Mitch Hightower may now be required to put on a pair of pants before he leaves his home, something he and his fellow nudist activists, along with some lawmakers, are not happy about.
The ban was proposed because of an increasing number of complaints about a group of nudists seen almost daily in the city's historically gay Castro District, the Associated Press reported.
On Tuesday, in a six-five vote, the San Francisco Board of Supervisors passed an ordinance that banned public nudity. Last week, Hightower and two other nude enthusiasts had already filed a federal lawsuit challenging the proposed ban.
One more vote (all city legislation is put to two votes in San Francisco) will finalize the ban on Dec. 4, and barring any court challenges, Hightower and his friends will have to cover up their bottom halves before going out in public or face fines.
"I was very impressed today by the supervisors that did not support the nudity ban," Hightower wrote on his Facebook page after the close vote. "They asked many of the same questions we've all been asking. Such as 'Why wasn't there any effort to find a community solution short of citywide legislation?' 'Is a problem at one street corner really the most important way to spend our time?'"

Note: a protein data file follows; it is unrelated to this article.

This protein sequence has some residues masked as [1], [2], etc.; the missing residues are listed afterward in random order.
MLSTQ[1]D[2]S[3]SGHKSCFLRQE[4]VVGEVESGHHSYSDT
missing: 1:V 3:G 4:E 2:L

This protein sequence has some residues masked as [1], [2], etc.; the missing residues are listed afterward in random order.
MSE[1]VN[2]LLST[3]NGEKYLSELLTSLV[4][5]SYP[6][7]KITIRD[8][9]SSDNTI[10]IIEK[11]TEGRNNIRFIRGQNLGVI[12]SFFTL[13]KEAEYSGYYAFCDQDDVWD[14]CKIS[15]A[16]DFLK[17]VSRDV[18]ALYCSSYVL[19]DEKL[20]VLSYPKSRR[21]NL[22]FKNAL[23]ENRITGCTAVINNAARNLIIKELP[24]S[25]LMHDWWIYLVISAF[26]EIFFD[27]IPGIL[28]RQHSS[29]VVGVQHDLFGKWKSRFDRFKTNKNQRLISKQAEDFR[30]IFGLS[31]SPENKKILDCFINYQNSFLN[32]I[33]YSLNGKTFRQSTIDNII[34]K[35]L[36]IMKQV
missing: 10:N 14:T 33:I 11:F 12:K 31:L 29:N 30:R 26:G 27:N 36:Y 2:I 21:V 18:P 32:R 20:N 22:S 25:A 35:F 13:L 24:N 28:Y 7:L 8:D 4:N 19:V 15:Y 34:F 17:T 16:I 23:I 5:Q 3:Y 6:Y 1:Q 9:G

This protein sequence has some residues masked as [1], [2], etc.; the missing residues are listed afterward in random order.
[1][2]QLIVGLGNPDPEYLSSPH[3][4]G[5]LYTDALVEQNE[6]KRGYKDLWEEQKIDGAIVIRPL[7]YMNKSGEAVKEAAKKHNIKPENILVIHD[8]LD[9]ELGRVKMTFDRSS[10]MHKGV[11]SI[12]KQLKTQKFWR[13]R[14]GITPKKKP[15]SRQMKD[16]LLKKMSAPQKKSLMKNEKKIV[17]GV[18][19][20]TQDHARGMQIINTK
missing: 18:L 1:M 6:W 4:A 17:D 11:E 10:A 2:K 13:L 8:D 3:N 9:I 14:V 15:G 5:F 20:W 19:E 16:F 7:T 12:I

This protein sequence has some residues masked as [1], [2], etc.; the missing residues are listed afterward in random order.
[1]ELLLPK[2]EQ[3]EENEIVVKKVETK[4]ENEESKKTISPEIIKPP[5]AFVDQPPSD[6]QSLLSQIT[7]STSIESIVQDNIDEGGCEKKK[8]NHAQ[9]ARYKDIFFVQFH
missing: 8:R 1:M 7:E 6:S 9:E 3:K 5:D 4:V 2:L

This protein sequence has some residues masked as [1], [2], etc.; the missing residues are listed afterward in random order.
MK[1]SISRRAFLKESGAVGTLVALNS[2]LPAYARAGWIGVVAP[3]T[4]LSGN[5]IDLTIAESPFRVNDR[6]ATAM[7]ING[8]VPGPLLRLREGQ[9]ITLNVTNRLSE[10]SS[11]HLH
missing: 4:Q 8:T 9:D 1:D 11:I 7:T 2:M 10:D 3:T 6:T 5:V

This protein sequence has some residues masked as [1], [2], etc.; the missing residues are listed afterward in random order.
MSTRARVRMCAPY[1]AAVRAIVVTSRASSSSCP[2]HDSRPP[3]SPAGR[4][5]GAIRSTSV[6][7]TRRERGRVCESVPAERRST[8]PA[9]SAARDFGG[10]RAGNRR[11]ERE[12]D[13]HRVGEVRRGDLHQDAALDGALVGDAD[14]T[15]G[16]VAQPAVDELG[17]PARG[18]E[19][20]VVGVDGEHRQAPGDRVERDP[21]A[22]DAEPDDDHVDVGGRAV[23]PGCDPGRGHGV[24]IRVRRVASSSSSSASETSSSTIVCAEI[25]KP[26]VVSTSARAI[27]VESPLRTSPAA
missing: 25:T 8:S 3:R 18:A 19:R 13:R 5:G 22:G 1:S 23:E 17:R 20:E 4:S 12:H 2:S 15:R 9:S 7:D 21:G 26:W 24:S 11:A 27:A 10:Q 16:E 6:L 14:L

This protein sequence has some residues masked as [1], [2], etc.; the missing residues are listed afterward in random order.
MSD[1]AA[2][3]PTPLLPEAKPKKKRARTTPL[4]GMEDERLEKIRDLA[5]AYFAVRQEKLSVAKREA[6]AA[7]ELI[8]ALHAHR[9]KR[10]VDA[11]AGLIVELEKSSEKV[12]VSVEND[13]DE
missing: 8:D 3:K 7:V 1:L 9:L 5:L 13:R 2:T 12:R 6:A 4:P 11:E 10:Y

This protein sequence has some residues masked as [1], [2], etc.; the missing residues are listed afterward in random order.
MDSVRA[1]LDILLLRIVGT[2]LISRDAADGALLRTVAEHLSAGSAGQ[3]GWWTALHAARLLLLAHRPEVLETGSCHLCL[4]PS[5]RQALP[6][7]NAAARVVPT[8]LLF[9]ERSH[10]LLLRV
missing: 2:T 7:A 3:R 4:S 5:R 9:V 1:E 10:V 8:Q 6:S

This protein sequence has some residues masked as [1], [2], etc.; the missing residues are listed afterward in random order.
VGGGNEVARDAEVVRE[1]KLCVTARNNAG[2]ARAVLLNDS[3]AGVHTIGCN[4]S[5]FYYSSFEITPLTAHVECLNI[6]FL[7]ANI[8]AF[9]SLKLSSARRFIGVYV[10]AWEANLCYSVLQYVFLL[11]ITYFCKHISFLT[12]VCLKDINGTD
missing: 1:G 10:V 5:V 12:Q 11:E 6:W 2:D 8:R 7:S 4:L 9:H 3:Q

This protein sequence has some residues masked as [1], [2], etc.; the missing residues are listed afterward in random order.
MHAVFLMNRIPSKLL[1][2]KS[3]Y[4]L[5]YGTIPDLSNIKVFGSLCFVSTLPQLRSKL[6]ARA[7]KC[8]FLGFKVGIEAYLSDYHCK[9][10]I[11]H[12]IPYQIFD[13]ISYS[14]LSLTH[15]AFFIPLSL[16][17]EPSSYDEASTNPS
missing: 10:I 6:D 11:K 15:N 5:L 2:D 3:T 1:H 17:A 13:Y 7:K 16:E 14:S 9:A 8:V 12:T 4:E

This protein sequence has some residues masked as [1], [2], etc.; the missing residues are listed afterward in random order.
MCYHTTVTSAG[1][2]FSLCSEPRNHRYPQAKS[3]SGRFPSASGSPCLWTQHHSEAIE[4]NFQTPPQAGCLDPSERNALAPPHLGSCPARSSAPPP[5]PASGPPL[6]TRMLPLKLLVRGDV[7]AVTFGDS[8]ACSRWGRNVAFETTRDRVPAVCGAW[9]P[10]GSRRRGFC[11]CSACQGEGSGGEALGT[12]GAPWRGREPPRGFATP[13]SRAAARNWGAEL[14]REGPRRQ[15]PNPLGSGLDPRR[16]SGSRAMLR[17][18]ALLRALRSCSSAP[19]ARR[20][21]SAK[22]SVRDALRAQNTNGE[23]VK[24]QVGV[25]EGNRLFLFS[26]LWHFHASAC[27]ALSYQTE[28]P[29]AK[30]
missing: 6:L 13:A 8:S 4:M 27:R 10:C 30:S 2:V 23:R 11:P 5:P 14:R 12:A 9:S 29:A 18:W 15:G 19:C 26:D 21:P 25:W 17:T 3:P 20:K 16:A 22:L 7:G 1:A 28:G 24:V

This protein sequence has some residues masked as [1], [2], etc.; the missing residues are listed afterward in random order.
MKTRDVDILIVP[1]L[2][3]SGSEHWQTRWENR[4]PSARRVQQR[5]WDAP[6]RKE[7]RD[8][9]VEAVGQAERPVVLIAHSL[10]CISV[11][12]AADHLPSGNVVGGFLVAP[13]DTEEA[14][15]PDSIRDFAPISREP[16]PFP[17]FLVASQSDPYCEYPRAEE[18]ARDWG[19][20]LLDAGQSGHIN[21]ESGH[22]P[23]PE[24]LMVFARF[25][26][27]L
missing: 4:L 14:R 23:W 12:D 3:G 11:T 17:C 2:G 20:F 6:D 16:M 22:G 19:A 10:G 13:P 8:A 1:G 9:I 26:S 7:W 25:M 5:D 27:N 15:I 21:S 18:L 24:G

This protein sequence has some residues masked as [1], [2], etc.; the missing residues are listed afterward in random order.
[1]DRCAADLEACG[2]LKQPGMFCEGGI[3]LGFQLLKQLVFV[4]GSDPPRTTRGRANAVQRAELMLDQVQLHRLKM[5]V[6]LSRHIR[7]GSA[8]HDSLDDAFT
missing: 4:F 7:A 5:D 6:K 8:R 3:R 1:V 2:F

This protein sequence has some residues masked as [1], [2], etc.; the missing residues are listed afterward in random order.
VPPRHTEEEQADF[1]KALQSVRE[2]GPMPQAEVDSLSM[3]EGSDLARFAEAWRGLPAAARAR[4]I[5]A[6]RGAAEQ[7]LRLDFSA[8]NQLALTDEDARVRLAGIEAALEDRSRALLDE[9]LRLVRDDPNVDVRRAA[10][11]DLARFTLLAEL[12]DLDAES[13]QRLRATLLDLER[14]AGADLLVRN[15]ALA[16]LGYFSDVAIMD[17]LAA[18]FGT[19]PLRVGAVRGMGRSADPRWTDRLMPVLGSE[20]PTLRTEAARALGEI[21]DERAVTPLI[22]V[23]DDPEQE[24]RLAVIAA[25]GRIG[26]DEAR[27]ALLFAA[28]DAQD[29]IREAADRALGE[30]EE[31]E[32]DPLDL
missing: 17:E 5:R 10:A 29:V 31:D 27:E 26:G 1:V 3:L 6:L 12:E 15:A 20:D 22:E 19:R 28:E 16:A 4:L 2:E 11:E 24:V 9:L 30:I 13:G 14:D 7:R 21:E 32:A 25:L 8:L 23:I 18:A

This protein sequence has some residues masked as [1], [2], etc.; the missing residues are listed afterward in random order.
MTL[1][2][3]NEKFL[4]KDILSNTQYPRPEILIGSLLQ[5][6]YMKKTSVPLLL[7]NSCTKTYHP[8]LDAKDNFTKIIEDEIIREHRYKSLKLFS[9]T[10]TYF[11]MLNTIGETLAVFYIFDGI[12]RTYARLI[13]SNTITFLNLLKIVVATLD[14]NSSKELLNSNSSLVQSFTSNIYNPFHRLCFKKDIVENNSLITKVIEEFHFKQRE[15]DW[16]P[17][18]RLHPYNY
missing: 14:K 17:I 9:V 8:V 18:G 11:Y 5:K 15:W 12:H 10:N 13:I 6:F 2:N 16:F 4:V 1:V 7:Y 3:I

Supervisor Christina Olague voted against the ban.
"When we start to surrender some of these basic rights citywide, what's next?" Olague said, as reported by ABC- owned station KGO. "A lot of people think that that's cliché, but I do ask that question. Piercing? Tattooing? Or yellow hair? What?"
After the vote, disappointed protesters disrobed in City Hall, which is illegal. Once enacted, the ordinance would make it illegal for anyone over the age of 5 to expose his or her genitals in public. Exemptions will be made for parades and festivals held under a city permit.
First-time offenders will face fines of $100. The fine increases to $200 if it's the second offense within 12 months. Third-time offenders could be slapped with a $500 fine and potentially charged with a misdemeanor.